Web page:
by Bryan Forbes Doubleday; 474 pages; $12.95
For the well-born and well-off, Cambridge University was an oasis in the wasteland of prewar Europe. Yet, for a few, the green fields were mined with sexual intrigue and high treason. For Cambridge was also a school for scandal. The most notorious Soviet spies were recruited there: Guy Burgess, Donald Maclean, Kim Philby and, it turned out late last year, Sir Anthony Blunt, now deknighted and deposed as art adviser to the Queen. How, from this world of privilege, philosophy and vintage port, could the Soviets have enlisted such consummate traitors?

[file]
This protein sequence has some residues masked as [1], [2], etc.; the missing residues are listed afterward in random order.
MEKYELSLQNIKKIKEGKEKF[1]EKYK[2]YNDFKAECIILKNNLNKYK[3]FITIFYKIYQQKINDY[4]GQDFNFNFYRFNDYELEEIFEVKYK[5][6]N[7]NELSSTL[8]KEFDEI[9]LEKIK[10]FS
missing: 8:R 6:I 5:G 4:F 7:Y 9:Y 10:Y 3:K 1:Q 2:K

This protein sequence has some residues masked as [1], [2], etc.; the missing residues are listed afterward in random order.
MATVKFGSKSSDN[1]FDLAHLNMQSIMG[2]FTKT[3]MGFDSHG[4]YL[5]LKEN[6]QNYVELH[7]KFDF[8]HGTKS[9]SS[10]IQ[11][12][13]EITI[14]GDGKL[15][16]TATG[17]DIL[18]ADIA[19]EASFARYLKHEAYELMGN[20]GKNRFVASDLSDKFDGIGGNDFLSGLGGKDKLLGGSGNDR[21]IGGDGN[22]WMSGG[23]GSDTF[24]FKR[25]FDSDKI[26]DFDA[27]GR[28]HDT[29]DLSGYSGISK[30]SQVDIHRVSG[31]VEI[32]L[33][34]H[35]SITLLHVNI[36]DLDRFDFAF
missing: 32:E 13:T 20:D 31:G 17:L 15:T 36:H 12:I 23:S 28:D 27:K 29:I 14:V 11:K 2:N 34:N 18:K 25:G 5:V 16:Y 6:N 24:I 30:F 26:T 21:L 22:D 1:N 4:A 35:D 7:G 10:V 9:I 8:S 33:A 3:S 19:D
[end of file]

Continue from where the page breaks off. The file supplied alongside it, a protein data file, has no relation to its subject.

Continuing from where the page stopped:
In Stranger, subtitled A...